After watching this video, a lot of you are going to wish you were Dave Carter, who works at the University of Michigan’s Computer and Video Game Archive. He deals with video games, from the oldest hand-helds and consoles to the newest Xbox and PC games and controllers. A lot of his time is no doubt spent fixing things that break, finding obscure games, being generally helpful, and making sure nobody breaks the games, consoles, computers, controllers, and even board games and memorabilia in the collection. But still, this has got to be the ultimate job for a game junkie. And it looks like a great place to visit, because this museum is part of a library, and just as a library encourages you to pick up books and read them, this is a place where you can actually play the games, not just stare at a ColecoVision console in a display case. You can play in a cubicle or, for games that take some space, there are a couple of big gaming rooms with soft-looking sofas and big flat-screen TVs, where you can jump up and down like crazy while you’re doing Guitar Hero or using a Wii or Kinect. And if you can’t make it to Ann Arbor, MI, there’s an informative blog that’s all about video games past and present that’s must reading for almost any serious gamer.

Source: Welcome to the University of Michigan’s Computer and Video Game Archive (Video)

Neal Stephenson On Fiction, Games, and Saving the World

August 21st, 2012 08:10 admin View Comments

Sci-Fi

An anonymous reader points out an interview with Neal Stephenson at The Verge in which he talks a bit about his upcoming “research-heavy” novel, his Mongoliad project to reinvent the fiction novel as an app, what he thinks about saving the world with sci-fi. He says, “It would be saying a lot to say that SF can save the world, but I do think that we’ve fallen into a habitual state of being depressed and pessimistic about the future. We are extremely conservative and fearful about how we deploy our resources. It contrasts pretty vividly with the way we worked in the first half of the 20th century. We are looking at a lot of challenges now that I do not think can be solved as long as we stay in that mindset. This is more of an ‘if you have a hammer, everything looks like a nail’ kind of thing. My hammer is that I can write science fiction, so that’s the thing I’m going to try to do. If I had billions of dollars sitting around, I could try to put my money where my mouth is and invest it. If I did something else for a living, I would be using my skills – whatever they were – to solve this problem, but since I’m a science fiction writer, I’m going to try to address it through the medium of science fiction.”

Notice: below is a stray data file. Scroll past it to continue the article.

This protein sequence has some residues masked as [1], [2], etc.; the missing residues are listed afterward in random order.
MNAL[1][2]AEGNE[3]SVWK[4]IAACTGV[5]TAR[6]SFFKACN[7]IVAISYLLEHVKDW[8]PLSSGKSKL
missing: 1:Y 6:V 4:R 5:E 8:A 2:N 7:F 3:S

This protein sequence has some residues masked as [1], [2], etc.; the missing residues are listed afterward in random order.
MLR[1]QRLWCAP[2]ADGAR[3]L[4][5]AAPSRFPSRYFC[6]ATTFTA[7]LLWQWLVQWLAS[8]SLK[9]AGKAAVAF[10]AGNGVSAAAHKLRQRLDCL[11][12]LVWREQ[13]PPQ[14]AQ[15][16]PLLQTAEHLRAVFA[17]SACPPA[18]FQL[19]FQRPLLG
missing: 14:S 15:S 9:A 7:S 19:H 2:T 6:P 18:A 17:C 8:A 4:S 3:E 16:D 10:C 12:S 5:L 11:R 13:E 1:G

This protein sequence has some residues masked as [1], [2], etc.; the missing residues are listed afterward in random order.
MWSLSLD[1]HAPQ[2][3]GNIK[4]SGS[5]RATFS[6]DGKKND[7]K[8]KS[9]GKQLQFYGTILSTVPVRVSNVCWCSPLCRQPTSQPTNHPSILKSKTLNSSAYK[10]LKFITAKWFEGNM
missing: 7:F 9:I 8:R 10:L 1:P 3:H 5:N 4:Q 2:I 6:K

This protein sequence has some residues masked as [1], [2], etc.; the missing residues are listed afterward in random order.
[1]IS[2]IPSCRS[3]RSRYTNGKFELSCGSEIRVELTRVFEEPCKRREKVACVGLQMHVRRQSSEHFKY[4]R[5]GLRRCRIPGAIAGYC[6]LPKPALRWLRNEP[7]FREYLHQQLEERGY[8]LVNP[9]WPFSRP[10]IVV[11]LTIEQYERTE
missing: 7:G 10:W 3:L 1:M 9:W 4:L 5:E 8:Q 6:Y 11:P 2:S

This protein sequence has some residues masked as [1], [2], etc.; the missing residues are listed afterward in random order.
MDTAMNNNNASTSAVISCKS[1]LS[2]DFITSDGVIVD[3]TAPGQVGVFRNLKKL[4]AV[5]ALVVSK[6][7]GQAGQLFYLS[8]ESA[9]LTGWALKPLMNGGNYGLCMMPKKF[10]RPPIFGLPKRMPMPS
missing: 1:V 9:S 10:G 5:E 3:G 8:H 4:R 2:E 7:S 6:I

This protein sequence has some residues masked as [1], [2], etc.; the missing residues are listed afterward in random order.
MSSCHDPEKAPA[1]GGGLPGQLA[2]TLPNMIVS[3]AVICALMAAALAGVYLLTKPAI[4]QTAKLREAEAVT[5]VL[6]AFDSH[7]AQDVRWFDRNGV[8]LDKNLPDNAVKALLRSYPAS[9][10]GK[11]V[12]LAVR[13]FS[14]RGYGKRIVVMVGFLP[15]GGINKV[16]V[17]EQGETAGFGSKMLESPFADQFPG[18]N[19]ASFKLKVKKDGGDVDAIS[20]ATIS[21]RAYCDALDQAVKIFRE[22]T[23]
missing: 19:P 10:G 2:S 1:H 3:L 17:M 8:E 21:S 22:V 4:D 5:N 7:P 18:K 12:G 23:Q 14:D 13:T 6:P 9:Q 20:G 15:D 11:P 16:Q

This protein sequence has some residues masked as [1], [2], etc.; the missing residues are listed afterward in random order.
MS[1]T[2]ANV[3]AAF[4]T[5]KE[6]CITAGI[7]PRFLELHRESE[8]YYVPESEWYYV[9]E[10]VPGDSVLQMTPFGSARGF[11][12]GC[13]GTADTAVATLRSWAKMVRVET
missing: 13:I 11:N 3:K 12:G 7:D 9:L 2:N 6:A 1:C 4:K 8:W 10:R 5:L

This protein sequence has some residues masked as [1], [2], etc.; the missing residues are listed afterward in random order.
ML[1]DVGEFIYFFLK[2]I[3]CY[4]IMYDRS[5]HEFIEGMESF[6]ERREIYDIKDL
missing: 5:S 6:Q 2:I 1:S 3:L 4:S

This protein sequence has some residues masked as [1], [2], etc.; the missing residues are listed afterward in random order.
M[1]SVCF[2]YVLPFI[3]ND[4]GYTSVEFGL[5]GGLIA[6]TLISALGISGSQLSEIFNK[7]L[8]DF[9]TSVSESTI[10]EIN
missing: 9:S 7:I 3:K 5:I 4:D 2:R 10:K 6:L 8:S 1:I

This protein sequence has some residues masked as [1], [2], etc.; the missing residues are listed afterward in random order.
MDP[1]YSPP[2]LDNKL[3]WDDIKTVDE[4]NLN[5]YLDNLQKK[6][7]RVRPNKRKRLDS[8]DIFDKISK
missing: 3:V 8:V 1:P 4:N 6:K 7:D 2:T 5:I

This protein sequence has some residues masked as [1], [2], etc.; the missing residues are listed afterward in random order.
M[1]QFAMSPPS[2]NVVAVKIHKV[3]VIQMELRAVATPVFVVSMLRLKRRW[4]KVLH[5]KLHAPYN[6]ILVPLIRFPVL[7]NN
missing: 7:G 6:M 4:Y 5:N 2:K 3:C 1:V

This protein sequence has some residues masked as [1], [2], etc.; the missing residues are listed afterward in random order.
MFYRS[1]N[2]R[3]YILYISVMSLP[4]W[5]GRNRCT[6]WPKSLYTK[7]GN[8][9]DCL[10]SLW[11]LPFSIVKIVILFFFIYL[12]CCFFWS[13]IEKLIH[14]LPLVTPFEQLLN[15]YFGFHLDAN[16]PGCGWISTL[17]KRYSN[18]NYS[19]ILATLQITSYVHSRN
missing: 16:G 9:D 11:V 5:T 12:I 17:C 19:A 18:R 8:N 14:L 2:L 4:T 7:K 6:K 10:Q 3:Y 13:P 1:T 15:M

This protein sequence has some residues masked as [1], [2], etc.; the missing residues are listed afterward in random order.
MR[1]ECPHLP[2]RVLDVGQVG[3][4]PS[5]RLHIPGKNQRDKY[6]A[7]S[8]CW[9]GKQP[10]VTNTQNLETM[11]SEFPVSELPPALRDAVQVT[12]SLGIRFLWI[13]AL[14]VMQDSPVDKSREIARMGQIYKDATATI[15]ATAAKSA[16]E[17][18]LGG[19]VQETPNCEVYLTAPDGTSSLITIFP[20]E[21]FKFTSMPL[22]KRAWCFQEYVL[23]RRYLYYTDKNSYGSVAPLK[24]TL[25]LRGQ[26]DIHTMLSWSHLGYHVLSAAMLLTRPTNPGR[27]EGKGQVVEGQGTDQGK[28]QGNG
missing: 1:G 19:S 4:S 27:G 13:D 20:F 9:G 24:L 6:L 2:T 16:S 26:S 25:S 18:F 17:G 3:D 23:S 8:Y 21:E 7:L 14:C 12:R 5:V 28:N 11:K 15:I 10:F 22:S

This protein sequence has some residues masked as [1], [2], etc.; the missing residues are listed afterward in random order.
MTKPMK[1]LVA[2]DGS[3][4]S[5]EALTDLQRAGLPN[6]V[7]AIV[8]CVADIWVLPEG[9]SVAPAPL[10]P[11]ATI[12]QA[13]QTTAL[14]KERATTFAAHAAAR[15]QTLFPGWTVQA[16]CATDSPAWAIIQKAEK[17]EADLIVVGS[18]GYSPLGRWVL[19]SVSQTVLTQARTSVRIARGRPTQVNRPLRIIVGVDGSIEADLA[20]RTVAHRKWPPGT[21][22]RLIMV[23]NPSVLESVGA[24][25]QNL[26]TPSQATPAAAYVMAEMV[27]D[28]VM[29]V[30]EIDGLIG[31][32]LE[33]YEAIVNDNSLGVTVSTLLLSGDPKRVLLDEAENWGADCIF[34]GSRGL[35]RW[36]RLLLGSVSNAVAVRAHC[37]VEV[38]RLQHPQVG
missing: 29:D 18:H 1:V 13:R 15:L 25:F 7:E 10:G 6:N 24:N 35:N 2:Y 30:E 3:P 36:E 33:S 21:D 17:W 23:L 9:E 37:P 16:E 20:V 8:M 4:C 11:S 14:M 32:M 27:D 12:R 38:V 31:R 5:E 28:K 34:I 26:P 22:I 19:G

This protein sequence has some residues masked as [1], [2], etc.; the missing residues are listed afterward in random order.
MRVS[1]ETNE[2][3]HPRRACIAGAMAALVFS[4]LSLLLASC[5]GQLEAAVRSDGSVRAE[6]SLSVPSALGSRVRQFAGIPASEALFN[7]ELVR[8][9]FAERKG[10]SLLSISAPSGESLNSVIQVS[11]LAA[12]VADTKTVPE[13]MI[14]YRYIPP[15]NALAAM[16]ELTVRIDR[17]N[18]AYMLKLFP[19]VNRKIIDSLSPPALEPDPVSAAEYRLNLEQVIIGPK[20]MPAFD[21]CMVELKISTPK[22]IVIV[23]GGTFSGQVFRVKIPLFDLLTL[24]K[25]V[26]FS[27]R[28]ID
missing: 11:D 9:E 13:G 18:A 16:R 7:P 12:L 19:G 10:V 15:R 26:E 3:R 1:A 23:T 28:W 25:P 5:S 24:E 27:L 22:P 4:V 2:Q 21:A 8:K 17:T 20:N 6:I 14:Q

Source: Neal Stephenson On Fiction, Games, and Saving the World

Neal Stephenson On Fiction, Games, and Saving the World

August 21st, 2012 08:10 admin View Comments

Sci-Fi

An anonymous reader points out an interview with Neal Stephenson at The Verge in which he talks a bit about his upcoming “research-heavy” novel, his Mongoliad project to reinvent the fiction novel as an app, what he thinks about saving the world with sci-fi. He says, “It would be saying a lot to say that SF can save the world, but I do think that we’ve fallen into a habitual state of being depressed and pessimistic about the future. We are extremely conservative and fearful about how we deploy our resources. It contrasts pretty vividly with the way we worked in the first half of the 20th century. We are looking at a lot of challenges now that I do not think can be solved as long as we stay in that mindset. This is more of an ‘if you have a hammer, everything looks like a nail’ kind of thing. My hammer is that I can write science fiction, so that’s the thing I’m going to try to do. If I had billions of dollars sitting around, I could try to put my money where my mouth is and invest it. If I did something else for a living, I would be using my skills – whatever they were – to solve this problem, but since I’m a science fiction writer, I’m going to try to address it through the medium of science fiction.”

Source: Neal Stephenson On Fiction, Games, and Saving the World